We’ve just had a few days away at Apollo Bay, originally with the intention of doing some walking, swimming and sketching.
Of course, with unerring talent, we neatly managed to coincide with a howling storm that blew up out of the Southern Ocean, which curtailed these activities somewhat.
However we did manage a walk on Moonlight Head and down to wreck beach. On a good day, at low tide, you can walk out on to a rock platform and see the remains of the Marie Gabrielle (lost November 1869) and the Fiji (lost September 1891). In the picture above you can just see some of the wreckage including the anchor of the Marie Gabrielle behind the raging sea.
When we visited it was only safe to walk to within about 100m of the wreck site but it certainly showed just how treacherous these seas could be.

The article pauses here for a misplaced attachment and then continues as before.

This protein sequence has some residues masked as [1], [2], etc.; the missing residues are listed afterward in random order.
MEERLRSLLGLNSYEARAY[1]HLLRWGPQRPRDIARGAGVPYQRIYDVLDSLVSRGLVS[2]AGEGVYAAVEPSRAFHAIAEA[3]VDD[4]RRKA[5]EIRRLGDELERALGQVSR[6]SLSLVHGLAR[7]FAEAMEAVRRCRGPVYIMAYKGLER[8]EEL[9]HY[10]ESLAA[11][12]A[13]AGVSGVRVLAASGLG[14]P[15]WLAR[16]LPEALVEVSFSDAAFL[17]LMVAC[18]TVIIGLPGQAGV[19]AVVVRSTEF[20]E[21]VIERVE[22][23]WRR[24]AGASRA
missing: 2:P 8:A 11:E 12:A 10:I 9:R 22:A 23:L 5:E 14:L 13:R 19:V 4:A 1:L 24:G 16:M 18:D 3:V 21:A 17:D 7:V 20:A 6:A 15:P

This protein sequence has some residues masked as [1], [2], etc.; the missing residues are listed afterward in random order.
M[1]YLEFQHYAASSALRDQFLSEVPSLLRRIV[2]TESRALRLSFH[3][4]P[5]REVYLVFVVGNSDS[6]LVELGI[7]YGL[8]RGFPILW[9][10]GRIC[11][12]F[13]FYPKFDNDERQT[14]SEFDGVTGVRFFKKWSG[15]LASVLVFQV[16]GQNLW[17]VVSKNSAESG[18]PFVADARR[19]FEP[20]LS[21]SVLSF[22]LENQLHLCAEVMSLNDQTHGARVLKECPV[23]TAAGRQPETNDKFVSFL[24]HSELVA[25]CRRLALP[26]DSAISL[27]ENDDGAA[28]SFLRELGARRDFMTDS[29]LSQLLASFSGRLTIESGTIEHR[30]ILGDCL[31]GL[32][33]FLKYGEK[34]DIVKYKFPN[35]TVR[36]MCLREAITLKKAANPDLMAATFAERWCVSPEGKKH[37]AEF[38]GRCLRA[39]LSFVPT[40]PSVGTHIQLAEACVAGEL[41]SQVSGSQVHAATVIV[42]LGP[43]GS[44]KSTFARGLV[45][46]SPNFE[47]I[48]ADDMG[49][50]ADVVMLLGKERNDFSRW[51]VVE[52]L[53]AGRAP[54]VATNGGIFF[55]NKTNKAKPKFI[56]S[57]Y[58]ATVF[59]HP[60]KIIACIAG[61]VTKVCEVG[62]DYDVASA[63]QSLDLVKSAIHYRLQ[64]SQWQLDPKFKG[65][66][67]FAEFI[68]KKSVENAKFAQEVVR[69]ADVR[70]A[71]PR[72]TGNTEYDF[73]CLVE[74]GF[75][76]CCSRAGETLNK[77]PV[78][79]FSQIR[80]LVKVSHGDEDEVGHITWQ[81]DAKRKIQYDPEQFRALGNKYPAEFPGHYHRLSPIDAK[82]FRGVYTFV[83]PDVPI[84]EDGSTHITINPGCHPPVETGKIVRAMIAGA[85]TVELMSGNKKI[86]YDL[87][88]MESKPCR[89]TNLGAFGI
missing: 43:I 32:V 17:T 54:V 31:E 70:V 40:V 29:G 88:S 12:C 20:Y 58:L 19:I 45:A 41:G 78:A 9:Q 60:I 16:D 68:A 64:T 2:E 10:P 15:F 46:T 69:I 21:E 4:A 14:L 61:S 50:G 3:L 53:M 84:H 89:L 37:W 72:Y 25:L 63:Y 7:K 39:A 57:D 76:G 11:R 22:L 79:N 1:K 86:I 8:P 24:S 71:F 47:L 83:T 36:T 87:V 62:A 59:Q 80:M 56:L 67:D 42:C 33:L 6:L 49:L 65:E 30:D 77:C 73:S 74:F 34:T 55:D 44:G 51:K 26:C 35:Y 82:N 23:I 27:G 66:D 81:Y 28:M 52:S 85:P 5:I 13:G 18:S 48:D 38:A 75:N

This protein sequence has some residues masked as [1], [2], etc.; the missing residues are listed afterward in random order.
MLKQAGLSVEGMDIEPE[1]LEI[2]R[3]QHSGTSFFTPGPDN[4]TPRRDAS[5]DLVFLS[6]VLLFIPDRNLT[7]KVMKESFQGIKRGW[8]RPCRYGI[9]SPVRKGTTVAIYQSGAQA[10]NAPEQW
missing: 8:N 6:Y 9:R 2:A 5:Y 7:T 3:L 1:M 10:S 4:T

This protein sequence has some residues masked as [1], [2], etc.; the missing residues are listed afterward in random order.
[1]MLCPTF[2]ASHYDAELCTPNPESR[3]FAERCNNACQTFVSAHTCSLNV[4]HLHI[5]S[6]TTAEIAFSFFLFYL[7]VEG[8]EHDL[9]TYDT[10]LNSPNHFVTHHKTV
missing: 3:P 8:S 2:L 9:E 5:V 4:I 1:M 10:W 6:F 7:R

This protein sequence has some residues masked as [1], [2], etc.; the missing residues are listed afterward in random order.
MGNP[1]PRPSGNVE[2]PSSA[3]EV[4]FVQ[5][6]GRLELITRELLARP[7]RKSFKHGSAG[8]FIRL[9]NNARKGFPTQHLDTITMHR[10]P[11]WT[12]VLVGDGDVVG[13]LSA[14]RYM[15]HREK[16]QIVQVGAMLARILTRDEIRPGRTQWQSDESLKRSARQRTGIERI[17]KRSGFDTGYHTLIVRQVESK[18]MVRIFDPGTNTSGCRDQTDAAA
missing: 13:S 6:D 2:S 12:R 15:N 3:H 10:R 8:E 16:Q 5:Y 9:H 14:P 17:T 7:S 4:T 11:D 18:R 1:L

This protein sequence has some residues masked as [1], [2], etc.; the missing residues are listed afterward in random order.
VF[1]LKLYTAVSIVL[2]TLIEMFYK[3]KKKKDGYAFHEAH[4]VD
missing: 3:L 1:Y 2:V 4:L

Both ships were a total loss.
In the case of the Marie Gabrielle it seemed at firts that everyone survived despite being trapped on a wild rough coast in what was then very isolated and remote country
with the crew eating limpets until they were found and brought to Cape Otway light station.
However, if you expand the search into 1870, the following year, the tale turns grimmer with allegations that the crew were deserted by their captain. There also seems to be some suggestion from later news reports that some human remains were found in the area a few months later. There is some suggestion that the remains were of Maori or South Sea Islander origin and it may be that they were travelling alongside the European origin crew, either with or without the captain’s knowledge
The Fiji’s wreck was a rather less fortunate affair with several men being lost
(reports from the Age 8 September 1891 and the Evening News in Sydney both via trove.nla.gov.au)
and charges of incompetence being laid against the captain.